"Sirota has insider access to major players and has fun critiquing politicians' genuflecting to populist sentiment to garner votes." Rocky Mountain News
"After so many decades of fake populism of revolts by the wealthy, red-state fantasies, and stock-picking grandmas could we finally be looking at the real thing? In this compelling book, rooted in history but as contemporary as this morning's newspaper, David Sirota gives us reason to hope." Thomas Frank, author of What's the Matter with Kansas? and The Wrecking Crew
"David Sirota is honest, uncompromising, passionate, and a brilliant communicator. He is the most important progressive voice we have in this country. The Uprising should be read by anyone who wants to understand exactly how the ordinary person has been sold out by the political system." Matt Taibbi, national political correspondent for Rolling Stone and author of The Great Derangement
"This book engages in the nearly lost art of reporting to tell us what's going on in the many places that the elite media can't be bothered to look. It chronicles just how fed up Americans have become, and nominates a few heroes for them to turn to: that great senator Bernie Sanders, or the activist nun Pat Daly, for instance. It cheered me a good deal to read how many Americans are finally starting to fight back against the rule of greed that has been our lot for too many years." Bill McKibben, author of Deep Economy and The Bill McKibben Reader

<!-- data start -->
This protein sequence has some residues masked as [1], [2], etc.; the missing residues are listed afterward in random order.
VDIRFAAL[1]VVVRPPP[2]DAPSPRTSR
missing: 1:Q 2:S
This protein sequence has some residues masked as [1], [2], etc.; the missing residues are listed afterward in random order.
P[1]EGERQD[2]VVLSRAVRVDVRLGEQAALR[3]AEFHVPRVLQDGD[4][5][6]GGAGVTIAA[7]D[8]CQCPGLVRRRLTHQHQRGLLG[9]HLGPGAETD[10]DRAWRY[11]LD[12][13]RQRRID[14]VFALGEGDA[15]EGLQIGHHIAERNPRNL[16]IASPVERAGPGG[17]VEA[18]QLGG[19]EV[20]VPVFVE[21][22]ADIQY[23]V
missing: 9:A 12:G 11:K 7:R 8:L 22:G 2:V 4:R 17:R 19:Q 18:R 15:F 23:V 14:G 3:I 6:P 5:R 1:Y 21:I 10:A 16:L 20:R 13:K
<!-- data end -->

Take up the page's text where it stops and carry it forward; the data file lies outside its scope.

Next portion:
"With a historian's and a journalist's storytelling gifts, David Sirota describes the populist tide that so many elites fear and ignore at all our peril: multinational corporations that rip off local communities as if they were resource colonies, a national security state that manipulates our young to bleed for that same empire, and a political elite more concerned with preserving its power than empowering citizens to become self-governing. Since leaving the Beltway behind, David Sirota has become a must-read chronicler in the populist tradition." Tom Hayden, author of The Tom Hayden Reader and Ending the War in Iraq
"A disparate collection of tales about Americans fighting against the economic and political tide that Sirota never succeeds in drawing together to make a compelling case that the populist uprising is upon us." Kirkus Reviews
About the Author
David Sirota is a political organizer and nationally syndicated newspaper columnist who has worked in state and national politics all over America. His first book, Hostile Takeover (2006), was a New York Times bestseller, and his column runs weekly in the Denver Post, San Francisco Chronicle, and Seattle Times, as well as in other newspapers. Sirota blogs at credoaction.com/sirota. He is a senior fellow at the Campaign for America's Future and the founder of the Progressive States Network both nonpartisan research institutions. He lives in Denver, Colorado, with his wife, Emily, and their dog, Monty. Visit DavidSirota.com